Estate Planning for a Single Individual with No Children, continued

Welcome back. Today our lawyer in Raleigh NC is going to talk more about estate planning for single individuals without children.

Remember, in our last article, we talked about many assume they won’t need an estate plan or will when they do not have children. That’s not the case, however. Even if you do not have children to take care of, you should want some say in what happens to your assets. You may have nieces or nephews you close friends that you want to receive part of your estate.

You may not have any family, and may want to leave your assets to a charity or an organization that you want to support. If you have an estate plan, you can outline how much goes where. But an estate plan does not only determine how your assets are distributed, it can also outline how decisions are made on your behalf should you become ill and not able to make them on your own.

Another type of power of attorney relates to healthcare. If you become ill and are not able to tell doctors what you want when it comes to medical care, someone will have to make those decisions for you. If no one is appointed, the state can decide. You have the ability to choose who you want to make those decisions for you by naming someone in your will. Otherwise, a family member who may not have chosen otherwise could be left with the power over what happens to you when it comes to medical care.

An estate plan can also name a personal representative or executor of your estate, which is someone who will make sure your wishes are carried out. He or she will handle the affairs of your estate, such as taking inventory, paying debts, taking care of taxes and seeing that everything is disbursed according to your instructions.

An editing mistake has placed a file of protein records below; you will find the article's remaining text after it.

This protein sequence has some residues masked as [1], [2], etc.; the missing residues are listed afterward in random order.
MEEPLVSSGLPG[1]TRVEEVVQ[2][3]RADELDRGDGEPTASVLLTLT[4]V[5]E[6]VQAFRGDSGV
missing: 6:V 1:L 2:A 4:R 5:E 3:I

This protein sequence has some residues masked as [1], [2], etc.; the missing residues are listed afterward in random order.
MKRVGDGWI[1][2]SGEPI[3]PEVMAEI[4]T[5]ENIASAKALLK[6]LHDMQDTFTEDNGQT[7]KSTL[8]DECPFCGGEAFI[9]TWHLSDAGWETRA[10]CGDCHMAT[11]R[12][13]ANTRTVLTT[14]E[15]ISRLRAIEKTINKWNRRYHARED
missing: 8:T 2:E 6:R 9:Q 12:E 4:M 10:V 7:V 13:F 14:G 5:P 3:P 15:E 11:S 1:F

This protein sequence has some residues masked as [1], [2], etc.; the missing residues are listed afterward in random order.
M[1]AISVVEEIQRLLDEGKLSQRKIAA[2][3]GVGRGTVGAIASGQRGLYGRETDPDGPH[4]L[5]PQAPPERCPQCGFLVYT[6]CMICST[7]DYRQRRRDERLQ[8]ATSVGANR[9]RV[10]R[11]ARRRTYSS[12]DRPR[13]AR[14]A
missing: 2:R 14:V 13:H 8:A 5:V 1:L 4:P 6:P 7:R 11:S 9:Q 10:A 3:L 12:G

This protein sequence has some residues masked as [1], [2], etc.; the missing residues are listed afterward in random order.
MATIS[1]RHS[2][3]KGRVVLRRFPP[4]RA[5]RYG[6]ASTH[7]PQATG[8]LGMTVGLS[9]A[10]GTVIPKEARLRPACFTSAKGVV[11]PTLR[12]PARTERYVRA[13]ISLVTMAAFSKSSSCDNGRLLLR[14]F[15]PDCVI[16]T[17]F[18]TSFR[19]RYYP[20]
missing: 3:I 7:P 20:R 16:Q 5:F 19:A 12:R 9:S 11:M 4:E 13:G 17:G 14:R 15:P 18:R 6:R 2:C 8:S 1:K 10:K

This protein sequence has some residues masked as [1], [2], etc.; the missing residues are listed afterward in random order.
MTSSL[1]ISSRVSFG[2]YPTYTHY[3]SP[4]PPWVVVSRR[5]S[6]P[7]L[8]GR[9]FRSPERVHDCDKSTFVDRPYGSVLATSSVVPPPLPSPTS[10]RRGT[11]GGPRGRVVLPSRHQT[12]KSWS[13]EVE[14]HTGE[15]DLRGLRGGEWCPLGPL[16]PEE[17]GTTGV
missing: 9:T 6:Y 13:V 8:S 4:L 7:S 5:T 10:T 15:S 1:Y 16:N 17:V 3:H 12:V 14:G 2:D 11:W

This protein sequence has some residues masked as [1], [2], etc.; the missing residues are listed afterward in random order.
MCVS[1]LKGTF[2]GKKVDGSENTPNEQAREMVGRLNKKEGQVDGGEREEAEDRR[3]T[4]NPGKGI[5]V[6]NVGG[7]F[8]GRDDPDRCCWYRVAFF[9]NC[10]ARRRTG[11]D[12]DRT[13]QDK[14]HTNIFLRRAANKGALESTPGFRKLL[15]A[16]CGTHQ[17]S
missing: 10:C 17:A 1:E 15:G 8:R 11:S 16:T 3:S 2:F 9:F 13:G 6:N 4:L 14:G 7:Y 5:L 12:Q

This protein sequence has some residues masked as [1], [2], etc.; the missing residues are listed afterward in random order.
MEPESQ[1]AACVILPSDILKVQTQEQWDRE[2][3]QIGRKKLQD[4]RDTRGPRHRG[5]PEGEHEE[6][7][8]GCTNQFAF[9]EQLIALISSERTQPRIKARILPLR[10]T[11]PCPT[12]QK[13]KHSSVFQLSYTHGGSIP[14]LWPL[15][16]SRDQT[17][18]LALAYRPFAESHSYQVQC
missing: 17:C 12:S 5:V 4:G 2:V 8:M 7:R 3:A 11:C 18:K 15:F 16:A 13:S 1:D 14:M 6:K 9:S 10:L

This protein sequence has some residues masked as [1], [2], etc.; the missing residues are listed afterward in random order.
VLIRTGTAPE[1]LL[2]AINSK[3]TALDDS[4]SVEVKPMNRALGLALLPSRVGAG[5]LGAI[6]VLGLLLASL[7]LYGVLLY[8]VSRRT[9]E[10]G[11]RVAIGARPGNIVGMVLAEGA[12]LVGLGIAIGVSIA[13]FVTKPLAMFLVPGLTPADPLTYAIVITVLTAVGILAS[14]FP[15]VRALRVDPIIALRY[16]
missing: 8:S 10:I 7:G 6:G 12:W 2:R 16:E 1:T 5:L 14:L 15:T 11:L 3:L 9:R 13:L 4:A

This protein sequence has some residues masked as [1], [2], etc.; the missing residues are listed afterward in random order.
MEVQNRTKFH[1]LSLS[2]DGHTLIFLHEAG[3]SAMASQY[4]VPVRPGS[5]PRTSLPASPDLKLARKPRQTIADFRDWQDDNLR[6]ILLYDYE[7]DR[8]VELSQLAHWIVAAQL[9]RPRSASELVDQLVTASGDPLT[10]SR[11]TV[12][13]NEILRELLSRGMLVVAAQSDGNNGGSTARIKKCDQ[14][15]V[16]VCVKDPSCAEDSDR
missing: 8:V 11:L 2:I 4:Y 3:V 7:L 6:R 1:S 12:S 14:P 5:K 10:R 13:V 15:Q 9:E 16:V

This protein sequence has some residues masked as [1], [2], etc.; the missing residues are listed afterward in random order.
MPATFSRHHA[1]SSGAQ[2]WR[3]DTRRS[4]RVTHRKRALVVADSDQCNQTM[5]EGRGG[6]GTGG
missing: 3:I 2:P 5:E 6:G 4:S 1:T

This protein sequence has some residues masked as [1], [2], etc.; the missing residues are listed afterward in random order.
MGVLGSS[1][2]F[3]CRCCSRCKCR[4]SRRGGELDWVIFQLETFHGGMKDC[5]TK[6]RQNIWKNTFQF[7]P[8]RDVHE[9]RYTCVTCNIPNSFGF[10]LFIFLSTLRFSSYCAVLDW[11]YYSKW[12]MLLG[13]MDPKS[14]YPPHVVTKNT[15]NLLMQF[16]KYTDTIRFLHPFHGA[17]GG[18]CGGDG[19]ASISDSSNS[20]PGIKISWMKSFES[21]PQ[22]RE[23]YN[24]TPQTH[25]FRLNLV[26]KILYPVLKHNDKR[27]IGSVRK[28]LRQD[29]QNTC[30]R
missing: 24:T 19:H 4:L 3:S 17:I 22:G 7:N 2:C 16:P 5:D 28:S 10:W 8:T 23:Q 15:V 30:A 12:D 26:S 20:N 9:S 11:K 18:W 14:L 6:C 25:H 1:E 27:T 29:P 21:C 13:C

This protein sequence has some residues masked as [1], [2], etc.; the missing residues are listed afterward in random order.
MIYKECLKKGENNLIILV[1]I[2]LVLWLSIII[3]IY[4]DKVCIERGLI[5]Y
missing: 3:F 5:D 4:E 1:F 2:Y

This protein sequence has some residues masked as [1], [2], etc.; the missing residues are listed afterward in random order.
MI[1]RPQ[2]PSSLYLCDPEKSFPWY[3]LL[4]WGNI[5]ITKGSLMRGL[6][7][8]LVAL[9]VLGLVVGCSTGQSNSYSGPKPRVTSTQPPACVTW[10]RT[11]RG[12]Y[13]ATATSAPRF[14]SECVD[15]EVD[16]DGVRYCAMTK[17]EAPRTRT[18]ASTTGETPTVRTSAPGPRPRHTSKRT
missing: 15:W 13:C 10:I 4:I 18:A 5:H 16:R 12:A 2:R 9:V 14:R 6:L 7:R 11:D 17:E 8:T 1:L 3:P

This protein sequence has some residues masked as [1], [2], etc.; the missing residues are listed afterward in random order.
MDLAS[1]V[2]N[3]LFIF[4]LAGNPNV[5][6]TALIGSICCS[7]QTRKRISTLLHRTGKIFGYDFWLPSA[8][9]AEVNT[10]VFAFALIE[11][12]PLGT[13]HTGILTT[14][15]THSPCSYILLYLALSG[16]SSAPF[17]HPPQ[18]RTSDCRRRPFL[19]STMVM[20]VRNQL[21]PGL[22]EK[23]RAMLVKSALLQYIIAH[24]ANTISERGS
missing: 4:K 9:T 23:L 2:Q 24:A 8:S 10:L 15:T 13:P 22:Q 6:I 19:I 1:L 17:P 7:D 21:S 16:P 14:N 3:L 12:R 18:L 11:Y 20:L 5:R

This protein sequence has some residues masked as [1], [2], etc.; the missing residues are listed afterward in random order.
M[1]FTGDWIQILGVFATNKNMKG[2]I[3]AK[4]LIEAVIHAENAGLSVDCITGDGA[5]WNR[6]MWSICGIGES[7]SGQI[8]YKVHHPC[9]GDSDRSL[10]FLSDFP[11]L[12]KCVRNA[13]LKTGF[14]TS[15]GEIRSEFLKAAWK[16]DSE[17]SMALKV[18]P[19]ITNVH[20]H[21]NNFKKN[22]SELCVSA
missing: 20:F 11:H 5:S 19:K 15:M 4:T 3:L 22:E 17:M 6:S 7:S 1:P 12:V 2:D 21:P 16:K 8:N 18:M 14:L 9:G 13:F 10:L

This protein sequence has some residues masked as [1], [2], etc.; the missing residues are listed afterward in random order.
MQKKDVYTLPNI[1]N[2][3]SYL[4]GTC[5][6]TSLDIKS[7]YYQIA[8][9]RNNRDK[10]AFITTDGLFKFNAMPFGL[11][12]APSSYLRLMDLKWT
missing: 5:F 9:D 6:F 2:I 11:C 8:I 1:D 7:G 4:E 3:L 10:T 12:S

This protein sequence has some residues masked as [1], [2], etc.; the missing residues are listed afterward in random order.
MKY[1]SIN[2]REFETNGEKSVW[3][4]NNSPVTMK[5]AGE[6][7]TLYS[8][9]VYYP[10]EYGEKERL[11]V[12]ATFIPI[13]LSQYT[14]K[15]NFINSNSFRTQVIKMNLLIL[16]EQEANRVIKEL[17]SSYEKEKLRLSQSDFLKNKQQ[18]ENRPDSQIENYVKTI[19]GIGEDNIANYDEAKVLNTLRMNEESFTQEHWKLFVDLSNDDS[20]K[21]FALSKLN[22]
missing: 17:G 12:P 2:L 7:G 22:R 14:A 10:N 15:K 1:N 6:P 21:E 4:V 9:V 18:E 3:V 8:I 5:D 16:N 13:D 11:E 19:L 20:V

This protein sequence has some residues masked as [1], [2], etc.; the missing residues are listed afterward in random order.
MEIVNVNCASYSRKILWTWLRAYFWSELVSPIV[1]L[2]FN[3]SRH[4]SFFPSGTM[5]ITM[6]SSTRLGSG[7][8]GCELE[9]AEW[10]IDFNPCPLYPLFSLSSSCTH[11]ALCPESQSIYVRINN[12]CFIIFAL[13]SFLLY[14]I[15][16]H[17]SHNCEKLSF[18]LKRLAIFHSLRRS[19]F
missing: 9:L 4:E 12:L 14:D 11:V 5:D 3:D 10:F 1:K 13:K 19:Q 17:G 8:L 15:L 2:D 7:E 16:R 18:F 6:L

If you do not have an estate plan explaining how you want your asset to be dispersed when you pass away, then it is ultimately left up to the laws of your state. In that case, your hard earned estate could be divided up and dispersed to people you would not have chosen, or if you do not have relatives, it could end up going to the state.

We hope this information inspires you to start estate planning now, if you haven’t already. Contact our lawyer in Raleigh NC, today to begin. Also be sure to visit back with our previous blog for more information if you missed it!

Klish and Eldreth | Laywer in Raleigh NC

When planning your estate, you may want to consider which assets are subject to probate and which are not so that you can make the best decisions in how you designate heirs. If you need additional help, reach out to our attorney in Raleigh NC to ensure that you are creating the best plan for your situation.

As always, feel free to contact us with any questions or concerns you may have about estate planning. Also contact us to schedule a consultation if you have yet to start estate planning. It’s never too early to make plans for your wishes upon death. In addition, our lawyer is here to help you with all your legal matters, whether it be entertainment law, trademarking, copyrighting, or DWI issues.

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